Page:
You’re not Warren Buffett, so don’t invest like him (TheGlobeAndMail)
Warren Buffett is the world’s greatest investor and an inspiration to all – but that doesn’t mean you should be copying his stock market moves. Actually, if it were up to Mr. Buffett, he’d keep all his share purchases secret so that other investors didn’t follow his lead. His contention – and it can be true – is that copycats tend to send share prices up, ruining his chances of buying stocks on the cheap. That’s why he shielded his share purchases of International Business Machines Corp. (NYSE:IBM) in 2011, until his stake in the technology giant had topped 5 per cent, then worth more than $10-billion (U.S.).
Warren Buffet backing will bring new opportunities to Lubbock real estate market (LubbockOnline)
Lubbock real estate brokerage Prudential Anderson Properties will benefit as two of the biggest names in real estate, HomeServices of America and Brookfield Asset Management, come together to form the new brand Berkshire Hathaway HomeServices. HomeServices of America, a Berkshire Hathaway (Warren Buffett) affiliate, announced the acquisition of Prudential and Real Living real estate agent networks from Brookfield Asset Management last month. While Berkshire also acquired Real Living, Prudential and Real Living will remain independently operating networks, according to Kevin Ostler, communications manager for Prudential. The new brand will not be available until sometime next year, and will be led by a team of Prudential executives based out of Irvine, Calif.
Berkshire Says Private Data Released for Claimants (BusinessWeek)
Oak River Insurance Co., a subsidiary of Warren Buffett’s Berkshire Hathaway Inc. (A), asked clients to guard against identity theft after an employee released some of their personal information. The data are tied to about 2,700 workers’ compensation claimants who had spinal surgery in Southern California between 2004 and 2011 or had urinalysis testing, diagnostics or other medical treatment performed in the state between 2006 and 2011, the unit of Omaha, Nebraska-based Berkshire said in a Nov. 21 statement posted online. The personal information included medical records, Social Security numbers and health insurance information, the insurer said.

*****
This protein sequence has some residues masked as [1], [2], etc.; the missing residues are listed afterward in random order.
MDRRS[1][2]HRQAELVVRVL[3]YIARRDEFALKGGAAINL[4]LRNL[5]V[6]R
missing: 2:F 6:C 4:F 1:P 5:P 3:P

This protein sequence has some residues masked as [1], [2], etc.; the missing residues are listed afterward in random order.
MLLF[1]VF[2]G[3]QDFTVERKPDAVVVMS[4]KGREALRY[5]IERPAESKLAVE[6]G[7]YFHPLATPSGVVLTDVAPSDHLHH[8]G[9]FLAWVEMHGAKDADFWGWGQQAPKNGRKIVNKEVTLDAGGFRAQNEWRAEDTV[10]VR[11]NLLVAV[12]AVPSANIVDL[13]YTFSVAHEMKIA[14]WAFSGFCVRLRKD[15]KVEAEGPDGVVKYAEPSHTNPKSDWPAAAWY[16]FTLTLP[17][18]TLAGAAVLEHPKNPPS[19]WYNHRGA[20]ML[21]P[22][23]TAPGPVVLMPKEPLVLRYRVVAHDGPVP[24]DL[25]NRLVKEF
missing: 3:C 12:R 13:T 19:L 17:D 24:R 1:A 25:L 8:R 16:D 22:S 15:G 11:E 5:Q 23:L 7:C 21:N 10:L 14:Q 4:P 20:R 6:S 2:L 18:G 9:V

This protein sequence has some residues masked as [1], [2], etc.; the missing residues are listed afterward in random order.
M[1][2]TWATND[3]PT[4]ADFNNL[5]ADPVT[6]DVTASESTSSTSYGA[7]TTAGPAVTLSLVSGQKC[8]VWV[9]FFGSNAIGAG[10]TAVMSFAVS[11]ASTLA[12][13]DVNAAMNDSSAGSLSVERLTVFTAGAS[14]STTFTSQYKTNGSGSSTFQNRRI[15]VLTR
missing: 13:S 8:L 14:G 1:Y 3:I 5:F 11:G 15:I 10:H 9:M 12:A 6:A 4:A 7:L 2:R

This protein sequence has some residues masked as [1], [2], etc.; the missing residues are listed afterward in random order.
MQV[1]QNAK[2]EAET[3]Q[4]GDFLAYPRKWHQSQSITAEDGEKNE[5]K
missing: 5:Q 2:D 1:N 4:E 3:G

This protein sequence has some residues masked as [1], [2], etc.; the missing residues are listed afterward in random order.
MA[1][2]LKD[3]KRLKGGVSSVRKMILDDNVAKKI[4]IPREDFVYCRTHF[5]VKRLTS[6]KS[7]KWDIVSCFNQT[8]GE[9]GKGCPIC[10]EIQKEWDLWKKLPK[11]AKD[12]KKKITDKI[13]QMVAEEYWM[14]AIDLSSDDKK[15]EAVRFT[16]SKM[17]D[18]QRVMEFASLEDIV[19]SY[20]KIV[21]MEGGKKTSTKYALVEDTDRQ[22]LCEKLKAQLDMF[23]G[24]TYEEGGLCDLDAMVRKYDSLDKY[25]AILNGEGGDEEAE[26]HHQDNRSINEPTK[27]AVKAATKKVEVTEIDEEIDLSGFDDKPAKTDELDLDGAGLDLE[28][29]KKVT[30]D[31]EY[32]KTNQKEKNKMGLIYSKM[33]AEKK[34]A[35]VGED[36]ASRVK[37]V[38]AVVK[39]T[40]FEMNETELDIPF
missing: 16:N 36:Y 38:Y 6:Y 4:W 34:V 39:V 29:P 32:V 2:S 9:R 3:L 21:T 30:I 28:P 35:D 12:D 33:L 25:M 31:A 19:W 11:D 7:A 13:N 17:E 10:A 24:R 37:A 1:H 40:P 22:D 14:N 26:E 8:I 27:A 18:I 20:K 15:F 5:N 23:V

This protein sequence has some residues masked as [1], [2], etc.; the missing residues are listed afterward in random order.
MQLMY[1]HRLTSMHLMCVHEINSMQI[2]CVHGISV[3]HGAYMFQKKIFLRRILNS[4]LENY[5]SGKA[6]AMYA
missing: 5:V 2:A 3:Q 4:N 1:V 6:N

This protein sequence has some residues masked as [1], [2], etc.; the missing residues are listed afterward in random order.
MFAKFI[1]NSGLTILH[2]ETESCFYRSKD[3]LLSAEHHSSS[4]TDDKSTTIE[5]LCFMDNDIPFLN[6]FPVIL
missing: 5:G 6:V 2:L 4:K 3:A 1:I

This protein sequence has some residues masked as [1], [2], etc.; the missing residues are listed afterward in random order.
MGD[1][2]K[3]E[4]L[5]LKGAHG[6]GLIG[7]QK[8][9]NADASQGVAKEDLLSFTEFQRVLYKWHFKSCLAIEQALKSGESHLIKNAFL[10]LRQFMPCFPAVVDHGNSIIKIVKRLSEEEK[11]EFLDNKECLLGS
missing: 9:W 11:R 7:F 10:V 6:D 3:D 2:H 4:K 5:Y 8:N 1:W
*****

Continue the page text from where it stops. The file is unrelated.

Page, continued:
New Zealander preaching financial literacy visits region (Fredericksburg)
A New Zealander on a mission to increase the financial literacy of children through the lessons of Warren Buffett made a stop in the Fredericksburg area this past week. Lucas Remmerswaal visited the region as part of a trip to the U.S. to work on and promote his children’s books about the habits that have made Buffett one of the world’s wealthiest men. Those habits include working hard, saving money to invest, reading constantly, avoiding borrowed money and living with integrity.
China automaker BYD hopes for turnaround with new Si Rui sedan (ChinaPost)
Chinese automaker BYD Co. may be hoping that Si Rui (pronounced suh-ray), the name for its new midsize sedan, translates into turnaround. The ailing company, which counts billionaire Warren Buffett as an investor, is banking on the new model to help spur a revival in sales. The car, which made its debut at the Guangzhou auto show this week in southern China, is a follow up to the bestselling F3. That model was hugely popular with buyers in China partly thanks to now-discontinued government subsidies.
Buffett’s recent portfolio moves (MSN)
Berkshire Hathaway (BRK.A +0.99%) bought into four new stocks and sold three old ones. As pointed out by many, most of those positions are not Warren Buffett’s, but are actually from his managers Ted Weschler and Todd Combs. However, Buffett did buy more of his favorite companies, including Wells Fargo & Company (NYSE:WFC) and IBM (IBM +1.68%), and sold Johnson & Johnson (JNJ +0.84%) during the third quarter. As of Sept. 30, Berkshire owns 38 stocks with a total value of $75.3 billion. These are the summary of the buys and sells for Berkshire’s portfolio.
Rogers Sugar Enters Oversold Territory (Forbes)
Legendary investor Warren Buffett advises to be fearful when others are greedy, and be greedy when others are fearful. One way we can try to measure the level of fear in a given stock is through a technical analysis indicator called the Relative Strength Index, or RSI, which measures momentum on a scale of zero to 100. A stock is considered to be oversold if the RSI reading falls below 30. In trading on Thursday, shares of Rogers Sugar Inc (TSE:RSI) entered into oversold territory, hitting an RSI reading of 29.7, after changing hands as low as $5.80 per share.